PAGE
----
The Fitful Flog

October 1, 2006

How to Make a Heptagon from a Circle

Heptagon from a Circle

So, I was after thinking, early one morning, that I had really ought to get back to that chrysanthemum model, being as there’s a big chysanthemum festival going on somewheres, but then I thought, it’s such a pain to make hexakaidecagons. What if I made them from squares and just folded the excess in? Hmm, I reflected, this would make the purists happy.

But you know, I can’t stand to make purists happy. Never could – sheer native cussedness. Melchior, the Oafish Brothercc of Casper the Friendly Ghost™ floated by around then and suggested that as the hexakaidecagon is almost a circle, I could just use a circle and really annoy the purists. Brilliant! I cried and immediately went on to do something else. (Did I mention my little problem with cussedness? Makes the bedstead psychomachia pale by comparison.)

First, I made pentagons from circles – puzzling at first, but then I remembered that anything that can be done with compass and straightedge can be done with paper. Bing, bang, badada, boom.

But heptagons, that was a challenge. They’re not constructible using traditional methods, though there are ways. Then, in the library, leafing through Miranda Lundy’s Sacred Geometry, I noticed she had a kickass method for estimating the angles. A little work and we were on our way to a seven pointed twist star that I thought very pretty.

Seven Pointed Twist Star

Here’s the sequenced crease pattern for making the heptagon and here’s an unimproved CP for making a seven pointed twist star. But just about anything you make out of a heptagon is going to be pretty.

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11 Responses to “How to Make a Heptagon from a Circle”

  1. 1
    Mélisande Says:

    At the Uffizi museum in Firenze there is a special exhibition about Leonardo da Vinci. I saw there a small video on the famous drawing of the vitruvian man in which they said the distance between the feet was the edge of a heptagon. But it wasn’t explained why.

    I wonder if your construction of heptagon, or the methods you read in the Sacred Geometry book, have some similarities with this drawing ?

  2. 2
    oschene Says:

    Ah, I thought you might be back – did you have a good time?

    From what I can read, Vitruvius left a list of proportions that the human body supposedly met, rule-of-thumb stuff you still hear in art classes. The heptagon fascinated people because it was so hard to construct, I think.

    There’s some nice reading on the subject here

  3. 3
    christine Says:

    Sickness. This has brought back a high school science fair project that brought me no distinction, but much disdain “Tiling a Plane With a Septagon and Polygons.” My project was exploratory and I created a whole bunch of tilings from septagons and polygons obtained from connecting the vertices and cutting out various shapes. Dang it I was a geek. No good answer to the question/statement “This project has no purpose does it?” My answer “If nothing else it would make a pretty bathroom floor.” Judges were clearly not interior designers.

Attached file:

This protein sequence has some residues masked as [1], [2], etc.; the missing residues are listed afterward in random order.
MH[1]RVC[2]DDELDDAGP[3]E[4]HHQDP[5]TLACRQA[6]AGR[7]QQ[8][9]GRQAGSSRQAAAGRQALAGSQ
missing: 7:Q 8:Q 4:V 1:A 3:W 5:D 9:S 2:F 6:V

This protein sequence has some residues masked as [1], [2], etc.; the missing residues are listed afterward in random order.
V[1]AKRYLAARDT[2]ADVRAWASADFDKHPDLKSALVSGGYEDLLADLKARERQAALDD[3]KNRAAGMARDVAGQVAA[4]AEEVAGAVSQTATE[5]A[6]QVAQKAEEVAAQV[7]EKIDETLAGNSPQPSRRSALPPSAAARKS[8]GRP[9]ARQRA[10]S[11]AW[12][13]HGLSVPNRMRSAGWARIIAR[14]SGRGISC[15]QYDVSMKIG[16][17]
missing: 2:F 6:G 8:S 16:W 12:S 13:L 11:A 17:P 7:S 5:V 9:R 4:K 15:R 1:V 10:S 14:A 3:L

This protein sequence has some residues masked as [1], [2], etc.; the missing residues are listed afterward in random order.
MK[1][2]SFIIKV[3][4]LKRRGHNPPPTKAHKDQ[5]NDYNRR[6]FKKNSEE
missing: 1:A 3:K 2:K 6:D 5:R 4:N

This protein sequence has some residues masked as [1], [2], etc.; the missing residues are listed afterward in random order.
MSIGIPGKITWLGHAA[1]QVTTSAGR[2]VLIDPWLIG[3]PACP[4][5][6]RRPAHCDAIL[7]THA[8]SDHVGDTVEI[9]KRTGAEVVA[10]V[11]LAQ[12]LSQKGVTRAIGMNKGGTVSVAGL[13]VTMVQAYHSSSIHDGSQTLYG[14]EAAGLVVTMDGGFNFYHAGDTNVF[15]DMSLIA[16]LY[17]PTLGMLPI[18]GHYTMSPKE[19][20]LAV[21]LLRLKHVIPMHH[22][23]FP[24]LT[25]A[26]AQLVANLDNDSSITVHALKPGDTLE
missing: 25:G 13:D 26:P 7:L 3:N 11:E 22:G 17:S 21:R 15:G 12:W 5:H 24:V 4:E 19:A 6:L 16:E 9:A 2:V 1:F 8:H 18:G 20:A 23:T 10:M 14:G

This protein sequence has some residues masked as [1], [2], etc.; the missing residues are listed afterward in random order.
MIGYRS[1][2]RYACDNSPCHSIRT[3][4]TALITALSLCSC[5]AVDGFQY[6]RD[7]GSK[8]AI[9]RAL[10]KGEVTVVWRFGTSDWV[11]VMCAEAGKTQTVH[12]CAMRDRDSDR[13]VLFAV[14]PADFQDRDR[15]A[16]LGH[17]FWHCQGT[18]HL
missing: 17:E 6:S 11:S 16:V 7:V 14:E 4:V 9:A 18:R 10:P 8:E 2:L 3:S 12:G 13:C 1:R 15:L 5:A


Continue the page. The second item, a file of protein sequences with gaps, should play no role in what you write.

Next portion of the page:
4. 4
    Rosemary Browne / Canada Says:

    Hello Phillip!

    I stumbled across your site today. In a word: WOW!!!! I love your motto: It is not origami until it is shared. Have you a book, particularily on boxes? I would like to attempt the Frangipani Box. Could you lend a little dialogue to get me going?

    Tnak you in advance for writing back.

    Rosemary

  5. 5
    oschene Says:

    A pretty bathroom floor is not to be despised, Christine. Whereas, several of my high school and college instructors should be. My high school geometry teacher found my fascination with origami and polyhedra laughable. I see from his web page that he now uses both to teach with.

    Rosemary, I don’t have any books so far – much study is a weariness of the flesh. Though my friend, Eric, is having such a good time writing one that I’m giving the matter some thought. I will be diagramming a similar and simpler model this weekend, maybe, and this should get you started on the Frangipani box. It’s been pointed out to me, it’s not an easy model.

  6. 6
    Paul Says:

    you can’t do a heptagon like that. it’s wrong.. it’t not a heptagon..

  7. 7
    oschene Says:

    Indeed, sir, I can do anything I like.

    It is a heptagon — what it isn’t is totally accurate and the blog entry says so. It is, however, accurate enough for most applications. Try one and see.

  8. 8
    zografis Says:

    You ROCK — I’m not using it for origamy, but for another type of art project . . . but this it the best heptagon on the web!!! and I LOVE the 7-pointed twist star and it is giving me an awesmoe creative kick just looking at it. Thank you SO much!!!!!

  9. 9
    Roxanne Says:

    Hello,

    in your model on How to make a decagon, what is the size of the sheet you start with ? A A4 or a US size. Thank you!

  10. 10
    Rasmine Says:

    I never thought something like that method before..!! but i don’t know if my Mechanical Drafting will accept that kind of heptagon…. BUT IT’S REALLY HELPFUL..!! THANKS!

  11. 11
    Rasmine Says:

    i mean mechanical drafting teacher

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